Property managers and landlords are always looks for the types of upgrades that can lead to rent increases so here are some ideas.
By Lucas Bergman
It’s in your best interest, as a landlord, to keep your rental property in top shape.
While in most cases this requires periodic overhauls, there are some relatively affordable upgrades that allow you to increase the rent at each lease renewal period. So, whether you’re managing an apartment building or a multifamily home, here are some of the sure-fire upgrades that tenants are going to fall for.
Add another bedroom
While adding a bedroom without increasing the home’s square footage isn’t always possible, if you can squeeze it in, it would be a great way to increase the unit’s potential income. Keep in mind, though, that there are building codes that specifically determine what can be considered a bedroom, so you may want to check that out before you start, unless you want to end up with an extra storage room.
This kind of upgrade requires obtaining a permit from your local building department. For most codes, a bedroom needs to have a door, a closet and a widow to the outside. If your rental unit has a room of another purpose, you may even modify it to fit into the bedroom role.
Update your flooring
Although carpet and vinyl are the typical choices for many landlords, they don’t scream either luxury or style. They are inexpensive, durable, and most importantly, cheap, but if you’re looking to increase the rent in the next lease period, you need something more attractive. Wood flooring is a premier high-end option that will surely appeal to renters, however, laminate flooring is not only more affordable, but also more durable for rental situations, which often include a bit of furniture-moving and reorganization. So, while laminate floors don’t have the same value-retaining curve as wood flooring, in general it’s a better investment for landlords.
Focus on kitchen and bathroom
If you’ve ever wondered which space adds most value to rentals buck for a buck, it’s the kitchen and bathroom.
You can make them much more attractive to prospective renters if you declutter them, clean them thoroughly, refinish the surfaces, and modernize the appliances. Such an updated kitchen will typically give you better ROI than other renovations, as well as lower your maintenance requests, so you won’t only save time, but also money in the long run. And here’s an unexpected bonus: if you make the effort to integrate green upgrades such as low-flow toilets, Energy Star water heaters, and dual-flush plumbing, you can even apply for government grants for energy-efficient upgrades or have them depreciate against your taxable income.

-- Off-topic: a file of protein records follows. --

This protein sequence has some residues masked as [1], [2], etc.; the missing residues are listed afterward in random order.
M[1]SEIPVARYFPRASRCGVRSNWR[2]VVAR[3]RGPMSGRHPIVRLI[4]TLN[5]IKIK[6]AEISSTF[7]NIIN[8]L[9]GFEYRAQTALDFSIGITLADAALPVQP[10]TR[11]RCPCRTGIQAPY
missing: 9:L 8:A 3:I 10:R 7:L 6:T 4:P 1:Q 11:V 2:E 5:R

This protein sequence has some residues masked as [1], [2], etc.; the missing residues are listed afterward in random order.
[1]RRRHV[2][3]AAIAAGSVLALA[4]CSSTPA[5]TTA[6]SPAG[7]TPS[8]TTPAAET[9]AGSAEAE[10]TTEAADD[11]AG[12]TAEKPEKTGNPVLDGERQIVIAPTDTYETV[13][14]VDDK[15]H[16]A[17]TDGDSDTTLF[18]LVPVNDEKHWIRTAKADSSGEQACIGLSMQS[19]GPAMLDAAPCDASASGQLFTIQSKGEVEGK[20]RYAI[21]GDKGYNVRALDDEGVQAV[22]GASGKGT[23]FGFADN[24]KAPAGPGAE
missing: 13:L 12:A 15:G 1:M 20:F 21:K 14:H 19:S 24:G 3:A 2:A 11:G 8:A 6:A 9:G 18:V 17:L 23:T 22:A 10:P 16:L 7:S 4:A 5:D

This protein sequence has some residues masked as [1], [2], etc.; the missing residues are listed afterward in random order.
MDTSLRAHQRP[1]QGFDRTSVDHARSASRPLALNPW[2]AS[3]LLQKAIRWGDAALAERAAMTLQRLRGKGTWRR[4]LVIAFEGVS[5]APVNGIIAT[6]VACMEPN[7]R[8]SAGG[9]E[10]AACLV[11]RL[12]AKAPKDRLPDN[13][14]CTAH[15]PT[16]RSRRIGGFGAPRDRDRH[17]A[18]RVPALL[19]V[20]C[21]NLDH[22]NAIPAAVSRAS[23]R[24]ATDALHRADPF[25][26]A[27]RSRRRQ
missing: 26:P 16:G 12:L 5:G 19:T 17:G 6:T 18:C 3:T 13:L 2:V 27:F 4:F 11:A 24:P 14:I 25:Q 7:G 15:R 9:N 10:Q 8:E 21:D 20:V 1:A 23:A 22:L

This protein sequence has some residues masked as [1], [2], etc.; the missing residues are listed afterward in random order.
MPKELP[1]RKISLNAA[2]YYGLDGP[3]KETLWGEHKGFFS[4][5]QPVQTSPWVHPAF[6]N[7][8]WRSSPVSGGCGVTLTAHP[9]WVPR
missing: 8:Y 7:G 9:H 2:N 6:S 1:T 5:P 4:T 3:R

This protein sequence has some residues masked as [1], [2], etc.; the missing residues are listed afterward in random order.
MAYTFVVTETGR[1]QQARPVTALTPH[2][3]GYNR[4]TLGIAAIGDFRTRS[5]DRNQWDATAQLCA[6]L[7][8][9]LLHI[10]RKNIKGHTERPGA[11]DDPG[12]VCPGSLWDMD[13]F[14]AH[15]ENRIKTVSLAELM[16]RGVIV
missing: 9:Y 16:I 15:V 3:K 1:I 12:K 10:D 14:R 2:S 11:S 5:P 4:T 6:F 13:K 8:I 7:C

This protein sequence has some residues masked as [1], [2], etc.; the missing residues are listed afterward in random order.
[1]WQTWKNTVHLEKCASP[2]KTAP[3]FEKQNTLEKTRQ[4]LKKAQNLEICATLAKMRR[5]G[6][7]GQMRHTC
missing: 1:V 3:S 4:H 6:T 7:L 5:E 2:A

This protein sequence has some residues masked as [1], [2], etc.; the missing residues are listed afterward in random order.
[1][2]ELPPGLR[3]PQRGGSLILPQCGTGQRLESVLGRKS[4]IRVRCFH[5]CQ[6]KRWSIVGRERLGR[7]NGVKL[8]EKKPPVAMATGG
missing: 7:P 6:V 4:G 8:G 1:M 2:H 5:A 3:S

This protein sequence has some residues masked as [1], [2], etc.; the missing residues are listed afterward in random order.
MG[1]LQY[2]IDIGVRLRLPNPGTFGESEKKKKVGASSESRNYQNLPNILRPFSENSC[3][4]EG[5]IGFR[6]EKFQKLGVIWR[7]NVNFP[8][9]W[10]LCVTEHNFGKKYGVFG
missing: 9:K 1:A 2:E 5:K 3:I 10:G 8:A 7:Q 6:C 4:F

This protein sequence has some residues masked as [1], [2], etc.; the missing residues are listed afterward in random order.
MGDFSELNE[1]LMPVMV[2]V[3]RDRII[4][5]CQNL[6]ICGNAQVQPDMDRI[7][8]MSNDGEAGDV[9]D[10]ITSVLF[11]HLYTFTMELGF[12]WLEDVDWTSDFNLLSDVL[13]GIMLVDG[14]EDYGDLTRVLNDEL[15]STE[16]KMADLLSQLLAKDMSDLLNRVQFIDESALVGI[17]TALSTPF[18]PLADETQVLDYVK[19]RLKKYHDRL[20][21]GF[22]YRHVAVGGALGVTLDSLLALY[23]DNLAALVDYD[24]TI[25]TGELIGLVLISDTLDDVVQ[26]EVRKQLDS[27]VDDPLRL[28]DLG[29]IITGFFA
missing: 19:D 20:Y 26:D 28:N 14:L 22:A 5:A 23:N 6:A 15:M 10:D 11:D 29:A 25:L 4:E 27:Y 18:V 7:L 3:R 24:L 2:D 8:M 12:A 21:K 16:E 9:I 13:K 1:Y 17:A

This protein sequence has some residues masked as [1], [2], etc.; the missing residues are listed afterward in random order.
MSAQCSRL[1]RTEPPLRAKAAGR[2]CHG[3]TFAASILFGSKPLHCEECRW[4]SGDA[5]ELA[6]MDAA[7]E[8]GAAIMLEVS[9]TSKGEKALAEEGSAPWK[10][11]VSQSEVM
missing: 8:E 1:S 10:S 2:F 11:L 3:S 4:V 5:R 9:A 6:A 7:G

Give it a new roof
This often overlooked upgrade comes with many benefits for both the renters and the owner. However, in most cases, it’s the difficult access and the amount of work that turns landlords from roof updates. In order to upgrade your property you might want to speak with a contractor, or, if you’re handy, you might decide to do it yourself. You’ll have to find a reliable crane hire company before everything else. With the right crane, you’ll be able to move the materials and access even those tricky places.
However, in most cases it’s the difficult access and the amount of work that discourages landlords from roof updates. New roofing and underroof insulation give your tenants an opportunity to lower the heating and cooling costs, at the same time improving the building’s resale value.
Don’t forget the landscape
For many renters, the home’s exterior is almost as important as the interior, especially in the suburban neighborhoods, where people are likely to spend a healthy share of time in the back yard. So, if you want to spruce up your curb appeal and landscape in general, you’ll want to fill those dry lawn patches with new grass, trim overgrown bushes and trees, and clean up any garden debris. If you want to go an extra mile, consider including low-water landscaping elements, such as native grasses and plants, stones, and gravel mulch in flowerbeds, which prevents weeds from taking root.
Rental properties are long-term investments that don’t always increase the landlord’s margin as much as planned, especially if the monthly mortgage rent draws near the maximum rent that can be charged each month.
The key in renovating for higher rent is to choose upgrades that potential renters will recognize as life-improving, so they are willing to pay the extra buck for them. (And no, that saltwater aquarium isn’t the best idea.)